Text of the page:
Embargoed until Monday, 11 September 2023
Geriatrician Dr Hannah Seymour, based at Fiona Stanley Hospital Perth, knows better than most that time can be the enemy when treating people who break their hip – especially when facing geographical barriers.
From her experience of working closely with older patients who have had a hip fracture, Dr Seymour understands that prompt surgery reduces pain, hastens recovery and reduces time spent in hospital.
Yet as hip fracture surgery can only be performed at larger hospitals with suitable facilities, some people in regional and remote areas must be transferred large distances. In 2022, 14% of hip fracture patients were transferred from another hospital for their surgery.
Across Australia, there is stark variation in the average time to surgery for hip fracture – from 16 to 92 hours for all patients last year.
This is set to improve with the updated Hip Fracture Clinical Care Standard (2023), released today by the Australian Commission on Safety and Quality in Health Care.
The standard has reduced the recommended time to surgery from 48 to 36 hours, in line with international guidelines – even when the patient must be transferred from the first hospital they attend. In 2022, the average time to surgery was 38 hours for non-transferred patients but 51 hours for transferred patients.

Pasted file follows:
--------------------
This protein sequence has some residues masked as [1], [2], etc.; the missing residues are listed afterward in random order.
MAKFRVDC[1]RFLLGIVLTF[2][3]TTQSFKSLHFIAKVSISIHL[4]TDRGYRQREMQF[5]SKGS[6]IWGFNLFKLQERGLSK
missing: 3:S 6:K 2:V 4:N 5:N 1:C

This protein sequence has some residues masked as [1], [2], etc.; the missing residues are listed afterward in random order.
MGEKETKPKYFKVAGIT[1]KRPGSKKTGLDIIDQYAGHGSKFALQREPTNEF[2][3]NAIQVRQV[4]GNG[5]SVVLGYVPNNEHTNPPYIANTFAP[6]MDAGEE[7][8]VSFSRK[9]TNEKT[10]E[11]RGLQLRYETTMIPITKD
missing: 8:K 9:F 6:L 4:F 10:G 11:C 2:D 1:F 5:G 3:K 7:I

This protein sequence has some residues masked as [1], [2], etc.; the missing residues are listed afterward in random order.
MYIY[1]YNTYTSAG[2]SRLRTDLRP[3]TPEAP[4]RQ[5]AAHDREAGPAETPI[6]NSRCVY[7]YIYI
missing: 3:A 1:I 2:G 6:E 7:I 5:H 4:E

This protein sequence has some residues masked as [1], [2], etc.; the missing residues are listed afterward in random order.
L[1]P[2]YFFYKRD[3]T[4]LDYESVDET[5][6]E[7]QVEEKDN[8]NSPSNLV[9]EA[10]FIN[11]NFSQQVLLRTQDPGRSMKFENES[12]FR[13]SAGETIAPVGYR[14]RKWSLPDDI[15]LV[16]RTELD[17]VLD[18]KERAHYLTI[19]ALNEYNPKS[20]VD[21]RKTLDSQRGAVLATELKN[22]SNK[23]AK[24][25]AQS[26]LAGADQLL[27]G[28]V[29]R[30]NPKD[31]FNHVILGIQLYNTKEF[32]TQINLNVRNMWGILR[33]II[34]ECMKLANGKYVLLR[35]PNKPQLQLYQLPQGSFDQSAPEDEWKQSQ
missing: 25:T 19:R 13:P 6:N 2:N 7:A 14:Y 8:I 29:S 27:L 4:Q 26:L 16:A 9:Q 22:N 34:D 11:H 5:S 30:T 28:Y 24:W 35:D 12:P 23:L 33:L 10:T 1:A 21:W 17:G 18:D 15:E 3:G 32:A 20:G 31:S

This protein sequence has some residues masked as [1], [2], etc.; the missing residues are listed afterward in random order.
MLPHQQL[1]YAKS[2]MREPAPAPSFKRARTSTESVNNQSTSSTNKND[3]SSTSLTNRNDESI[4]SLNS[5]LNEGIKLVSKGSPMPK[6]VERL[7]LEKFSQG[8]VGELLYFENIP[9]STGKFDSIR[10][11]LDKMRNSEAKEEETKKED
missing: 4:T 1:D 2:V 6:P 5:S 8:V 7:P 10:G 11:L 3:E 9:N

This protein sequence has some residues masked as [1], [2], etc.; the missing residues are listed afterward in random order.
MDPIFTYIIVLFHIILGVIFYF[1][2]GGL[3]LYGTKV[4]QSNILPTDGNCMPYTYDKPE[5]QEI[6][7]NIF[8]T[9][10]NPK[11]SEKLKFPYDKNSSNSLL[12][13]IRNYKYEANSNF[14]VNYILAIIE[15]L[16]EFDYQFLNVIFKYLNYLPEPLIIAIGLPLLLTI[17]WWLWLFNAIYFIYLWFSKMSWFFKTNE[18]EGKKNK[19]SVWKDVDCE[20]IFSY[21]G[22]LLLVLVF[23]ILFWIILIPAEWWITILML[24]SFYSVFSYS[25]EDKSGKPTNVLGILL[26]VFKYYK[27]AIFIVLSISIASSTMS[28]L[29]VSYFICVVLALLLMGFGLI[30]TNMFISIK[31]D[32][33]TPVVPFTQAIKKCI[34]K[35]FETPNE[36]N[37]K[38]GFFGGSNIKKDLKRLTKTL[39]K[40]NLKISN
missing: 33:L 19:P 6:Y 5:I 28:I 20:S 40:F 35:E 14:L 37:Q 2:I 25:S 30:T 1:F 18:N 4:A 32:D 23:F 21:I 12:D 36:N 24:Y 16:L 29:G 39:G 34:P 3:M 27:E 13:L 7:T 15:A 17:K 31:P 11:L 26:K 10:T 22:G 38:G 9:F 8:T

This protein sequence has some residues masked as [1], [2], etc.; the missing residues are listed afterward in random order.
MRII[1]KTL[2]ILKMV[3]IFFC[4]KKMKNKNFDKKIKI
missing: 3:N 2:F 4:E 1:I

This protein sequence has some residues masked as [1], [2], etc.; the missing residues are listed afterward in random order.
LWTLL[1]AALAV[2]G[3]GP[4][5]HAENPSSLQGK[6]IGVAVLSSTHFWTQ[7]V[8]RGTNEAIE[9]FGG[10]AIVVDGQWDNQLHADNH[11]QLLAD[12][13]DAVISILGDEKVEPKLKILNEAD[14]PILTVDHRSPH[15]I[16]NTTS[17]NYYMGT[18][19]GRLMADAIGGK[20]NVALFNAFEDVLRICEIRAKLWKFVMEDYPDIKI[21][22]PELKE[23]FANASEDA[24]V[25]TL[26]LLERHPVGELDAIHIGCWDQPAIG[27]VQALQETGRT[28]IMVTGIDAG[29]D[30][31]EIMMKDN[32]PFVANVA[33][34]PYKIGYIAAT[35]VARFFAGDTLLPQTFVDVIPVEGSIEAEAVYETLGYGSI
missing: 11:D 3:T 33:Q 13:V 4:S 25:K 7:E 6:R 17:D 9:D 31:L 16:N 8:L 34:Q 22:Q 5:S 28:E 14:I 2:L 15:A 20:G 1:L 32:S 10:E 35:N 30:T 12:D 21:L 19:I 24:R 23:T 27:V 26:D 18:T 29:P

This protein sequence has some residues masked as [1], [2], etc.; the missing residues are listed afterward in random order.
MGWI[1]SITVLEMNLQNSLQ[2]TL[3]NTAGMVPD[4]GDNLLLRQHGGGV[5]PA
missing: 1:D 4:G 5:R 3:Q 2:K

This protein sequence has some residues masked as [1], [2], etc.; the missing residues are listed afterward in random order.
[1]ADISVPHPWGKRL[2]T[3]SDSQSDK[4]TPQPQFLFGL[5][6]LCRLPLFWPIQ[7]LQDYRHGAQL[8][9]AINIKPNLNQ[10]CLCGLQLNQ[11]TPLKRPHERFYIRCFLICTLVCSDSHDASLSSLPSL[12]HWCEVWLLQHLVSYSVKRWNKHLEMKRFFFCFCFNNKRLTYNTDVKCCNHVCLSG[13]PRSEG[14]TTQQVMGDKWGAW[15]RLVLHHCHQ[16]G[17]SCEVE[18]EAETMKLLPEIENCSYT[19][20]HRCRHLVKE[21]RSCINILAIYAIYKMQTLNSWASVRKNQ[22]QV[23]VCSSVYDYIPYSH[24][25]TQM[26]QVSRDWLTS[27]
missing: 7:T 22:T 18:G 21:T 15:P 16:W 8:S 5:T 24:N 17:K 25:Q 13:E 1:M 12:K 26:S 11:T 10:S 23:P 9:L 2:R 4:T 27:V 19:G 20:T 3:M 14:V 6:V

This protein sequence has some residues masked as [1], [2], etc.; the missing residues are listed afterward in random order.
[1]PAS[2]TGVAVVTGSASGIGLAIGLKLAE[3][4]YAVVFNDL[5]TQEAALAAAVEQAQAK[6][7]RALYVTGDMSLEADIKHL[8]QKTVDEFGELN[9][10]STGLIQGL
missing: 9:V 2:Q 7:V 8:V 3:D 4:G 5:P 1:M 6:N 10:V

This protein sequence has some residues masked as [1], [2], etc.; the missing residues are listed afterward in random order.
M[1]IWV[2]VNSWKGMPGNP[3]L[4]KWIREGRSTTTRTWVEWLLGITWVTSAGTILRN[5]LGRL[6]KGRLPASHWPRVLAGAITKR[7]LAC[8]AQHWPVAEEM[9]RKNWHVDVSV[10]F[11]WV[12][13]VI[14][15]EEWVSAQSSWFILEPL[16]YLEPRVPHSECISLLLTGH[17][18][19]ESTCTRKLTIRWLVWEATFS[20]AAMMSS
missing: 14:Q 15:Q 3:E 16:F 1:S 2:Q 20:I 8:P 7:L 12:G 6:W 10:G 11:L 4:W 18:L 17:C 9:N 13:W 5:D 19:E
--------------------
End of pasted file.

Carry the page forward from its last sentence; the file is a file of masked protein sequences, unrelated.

The revised standard calls on healthcare services to build effective systems and networks with other facilities to ensure coordinated transfer and help all patients receive timely surgery.
For Dr Seymour, this change in the standard will be a key driver to improve time to surgery for all patients.
“Nationally, we haven’t reduced our average time to surgery and are failing patients. It is disappointing and needs to change because frail, older people are lying in hospitals in pain for longer than they need to be.
“We know that it is possible to reduce the time to surgery if you have the right systems in place,” she said.
“We’ve shown in WA that it often takes just as long for a patient being transferred for surgery from a hospital 45 minutes away by car, as it does for someone flown in from hundreds of kilometres away. It doesn’t matter where you transfer from, all patients are waiting, even if they are just down the road.”
Dr Seymour has long advocated for older people who needed to be transferred to a larger hospital for surgery after they fractured their hip.
WA Health has streamlined the interhospital transfer of patients. There are now clear arrangements, so hospitals in smaller WA towns know where they need to transfer the patient.
WA Country Health Service’s partnership with the Royal Flying Doctor Service (RFDS) and St John Ambulance has set a target for patient transfer within 24 hours to a metropolitan hospital.
For 85-year-old Esperance grandmother Jill Bower, it was a relief to know she was in good hands when she arrived by ambulance at Esperance Hospital after fracturing her hip. The ED team swung into action to transfer Jill from the coastal town to Fiona Stanley Hospital with the RFDS.
Jill, who slipped while having a quiet night at home watching a Fremantle Dockers footy match in late July, said she couldn’t fault the care she received from healthcare workers throughout her journey.